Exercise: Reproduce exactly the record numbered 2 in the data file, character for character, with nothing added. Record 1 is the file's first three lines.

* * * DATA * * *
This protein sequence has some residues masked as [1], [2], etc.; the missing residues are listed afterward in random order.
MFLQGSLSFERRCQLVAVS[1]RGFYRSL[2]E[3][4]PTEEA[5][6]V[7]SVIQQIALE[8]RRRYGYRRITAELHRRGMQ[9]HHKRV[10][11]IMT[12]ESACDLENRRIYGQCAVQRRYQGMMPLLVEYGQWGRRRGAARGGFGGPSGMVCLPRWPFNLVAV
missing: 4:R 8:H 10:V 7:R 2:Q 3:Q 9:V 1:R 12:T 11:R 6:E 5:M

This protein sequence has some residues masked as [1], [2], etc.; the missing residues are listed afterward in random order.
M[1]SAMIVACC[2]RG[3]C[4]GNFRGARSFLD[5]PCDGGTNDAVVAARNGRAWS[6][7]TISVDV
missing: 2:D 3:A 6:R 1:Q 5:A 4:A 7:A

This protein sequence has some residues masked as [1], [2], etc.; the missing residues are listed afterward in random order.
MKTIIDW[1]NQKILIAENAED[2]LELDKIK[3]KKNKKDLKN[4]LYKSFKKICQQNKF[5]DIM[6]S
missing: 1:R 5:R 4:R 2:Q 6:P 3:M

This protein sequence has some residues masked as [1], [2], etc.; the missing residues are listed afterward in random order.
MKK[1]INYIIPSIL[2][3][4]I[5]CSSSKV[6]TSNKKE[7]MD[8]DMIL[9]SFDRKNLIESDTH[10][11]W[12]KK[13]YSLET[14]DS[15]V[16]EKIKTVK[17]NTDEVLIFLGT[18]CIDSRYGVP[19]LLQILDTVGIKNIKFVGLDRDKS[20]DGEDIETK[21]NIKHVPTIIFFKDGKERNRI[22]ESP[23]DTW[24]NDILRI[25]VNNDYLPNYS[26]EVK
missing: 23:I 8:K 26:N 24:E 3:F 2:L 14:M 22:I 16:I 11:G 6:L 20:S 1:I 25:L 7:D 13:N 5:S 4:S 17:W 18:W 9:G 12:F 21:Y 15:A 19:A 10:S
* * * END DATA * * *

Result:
This protein sequence has some residues masked as [1], [2], etc.; the missing residues are listed afterward in random order.
M[1]SAMIVACC[2]RG[3]C[4]GNFRGARSFLD[5]PCDGGTNDAVVAARNGRAWS[6][7]TISVDV
missing: 2:D 3:A 6:R 1:Q 5:A 4:A 7:A